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Journal Articles and Book Chapters
Zheng Wang, “Historical Memory as a Variable: Two Analytic Frameworks.” In Instrumentalizing the Past: The Impact of History on Contemporary International Conflicts, edited by Jan Rydel and Stefan Troebst, Berlin, Boston: De Gruyter, 2022, pp. 11-30. https://doi.org/10.1515/9783110769791-002
In an effort to meet the challenge of conducting more systematic and rigorous research on historical memory, this paper presents two analytic frameworks which can further the understanding of the function of historical memory in group identity formation and decision-making processes, especially in a conflict or crisis situation.
This paper is based on research conducted under the umbrella of the GIZ-implemented programme ‘Peace Process Support for Yemen: Improving the capacities for non-violent conflict resolution in Yemen’, funded by the German Federal Ministry for Economic Cooperation and Development (BMZ) and the European Union (EU). The research was conducted by the Center for Peace and Conflict Studies (CPCS) at Seton Hall University’s School of Diplomacy and International Relations in partnership with a Yemeni specialised research centre between August 2019 and March 2020.
Joseph Huddleston: Foulweather Friends: Violence and Third Party Support in Self-Determination Conflicts, Journal of Conflict Resolution, February 2021
This paper investigates how violence in self-determination conflicts influences bilateral foreign policy.
Joseph Huddleston: Continuous recognition: A latent variable approach to measuring international sovereignty of self-determination movements, Journal of Peace Research, 57(6), October, 2020
This paper argues that our understanding of international sovereignty can be improved by conceptualizing it as a dynamic, continuous process, reflected in foreign policy decisions short of the legal recognition.
Zheng Wang: History Education, Domestic Narratives, and China’s International Behavior.” In (Re)constructing Memory: Education, identity and conflict, edited by Bellino, M.J., & Williams, J.H.. Rotterdam: Sense Publishers, 2017.
Zheng Wang:「中国と日本の和解：平和運動の立ち上げ」(Reconciliation between China and Japan: Launching a Peace Movement ). In Amako Satoshi ed, 歴史和解と安全保障 (Historical Reconciliation and Security Assurances). Tokyo, Japan: Iwanami Shoten, Publishers, September 2016. [In Japanese]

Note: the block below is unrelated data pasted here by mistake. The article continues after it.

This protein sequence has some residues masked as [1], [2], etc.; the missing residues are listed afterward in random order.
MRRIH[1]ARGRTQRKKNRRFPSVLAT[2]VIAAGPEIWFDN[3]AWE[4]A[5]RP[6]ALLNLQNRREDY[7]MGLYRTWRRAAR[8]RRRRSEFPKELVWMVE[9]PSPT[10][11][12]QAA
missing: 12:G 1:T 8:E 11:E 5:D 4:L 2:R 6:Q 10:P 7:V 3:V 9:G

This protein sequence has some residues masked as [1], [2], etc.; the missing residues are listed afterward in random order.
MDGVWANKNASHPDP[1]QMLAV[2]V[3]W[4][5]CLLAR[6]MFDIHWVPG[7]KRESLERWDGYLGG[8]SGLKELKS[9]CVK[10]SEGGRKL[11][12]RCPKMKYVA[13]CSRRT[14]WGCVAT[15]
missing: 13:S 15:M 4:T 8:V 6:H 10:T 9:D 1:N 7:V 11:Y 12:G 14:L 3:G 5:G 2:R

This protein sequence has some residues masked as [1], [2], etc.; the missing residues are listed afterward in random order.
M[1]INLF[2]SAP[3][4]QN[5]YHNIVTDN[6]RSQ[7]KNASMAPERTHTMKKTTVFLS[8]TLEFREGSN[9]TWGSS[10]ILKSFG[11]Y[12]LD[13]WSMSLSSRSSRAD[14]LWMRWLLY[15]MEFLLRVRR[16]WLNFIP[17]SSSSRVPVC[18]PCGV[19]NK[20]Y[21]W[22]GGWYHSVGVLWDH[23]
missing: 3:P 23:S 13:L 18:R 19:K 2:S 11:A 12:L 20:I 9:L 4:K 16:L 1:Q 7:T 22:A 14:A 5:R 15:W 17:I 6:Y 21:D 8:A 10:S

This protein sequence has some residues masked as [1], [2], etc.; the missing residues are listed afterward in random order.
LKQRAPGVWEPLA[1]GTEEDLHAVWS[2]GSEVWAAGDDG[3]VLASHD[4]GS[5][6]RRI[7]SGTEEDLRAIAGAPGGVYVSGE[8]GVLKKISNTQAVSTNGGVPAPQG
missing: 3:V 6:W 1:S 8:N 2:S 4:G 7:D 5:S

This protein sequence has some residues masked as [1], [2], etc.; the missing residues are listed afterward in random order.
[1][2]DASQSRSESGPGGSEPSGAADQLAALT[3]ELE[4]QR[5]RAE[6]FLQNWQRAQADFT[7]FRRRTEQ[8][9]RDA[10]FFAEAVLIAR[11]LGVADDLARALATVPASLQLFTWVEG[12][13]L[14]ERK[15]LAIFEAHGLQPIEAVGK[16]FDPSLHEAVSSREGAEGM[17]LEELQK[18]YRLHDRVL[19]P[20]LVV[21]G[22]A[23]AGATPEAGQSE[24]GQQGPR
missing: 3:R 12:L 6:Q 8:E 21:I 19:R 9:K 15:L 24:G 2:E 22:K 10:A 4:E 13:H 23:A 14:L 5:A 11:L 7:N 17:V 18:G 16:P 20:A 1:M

Zheng Wang: Chinese Discourse on the ‘Nine-Dashed Line’: Rights, Interests, and Nationalism. Asian Survey 55:3 (2015): 502-524.
This article surveys the discussion and debate in China over the nine-dashed line in recent years, with special focus on the efforts of scholars and think-tank experts to legitimize the nine-dashed line and their interactions with the Chinese public and policymakers through public media.
Zheng Wang: The Rocky Road from Normalization to Reconciliation: China-Japan Relations on the 70th Anniversary of the End of World War II. In Contested Memories and Reconciliation Challenges: Japan and the Asia-Pacific on the 70th Anniversary of the End of World War II, edited by Tatsushi Arai, Shihoko Goto and Zheng Wang, 5-19. Washington D.C.: Woodrow Wilson Center Press, 2015.
In March 2015, a conference was held at the Wilson Center bringing together scholars from Japan, South Korea, China, and the United States to discuss why Japan’s apologies regarding its actions during World War II have not been enough to assuage its neighbors, and to propose policies that could lead to a breakthrough in the deadlock. This collection of essays is a result of that event.
Zheng Wang: The Legacy of Historical Memory and China’s Foreign Policy in the 2010s. In Misunderstanding Asia: International Relations Theory and Asian Studies over Half a Century, edited by Gilbert Rozman, 227-240. New York: Palgrave Macmillan, 2015.
Do memories and dreams matter in IR? To what extent does collective historical memory influence a country’s foreign policy?
Joseph O'Mahoney and Zheng Wang: China's 1989 Choice: the Paradox of Seeking Wealth and Democracy, Wilson Quarterly, Summer 2014.
In 1989, China's government made a choice to combine political repression, a market economy, and globalization.
Omer Gokcekus: Impediments to Trade Across the Green Line in Cyprus: Classic Barriers and Mistrust, Journal of Peace Research, 49(6), 863-872, November 2012.
Cyprus is a divided island. Despite the lack of a comprehensive peace agreement reunifying the country, in 2004 trade commenced across the Green Line that separates the Greek and Turkish Cypriot communities. The volume of trade has grown steadily since, but has it reached its full potential?
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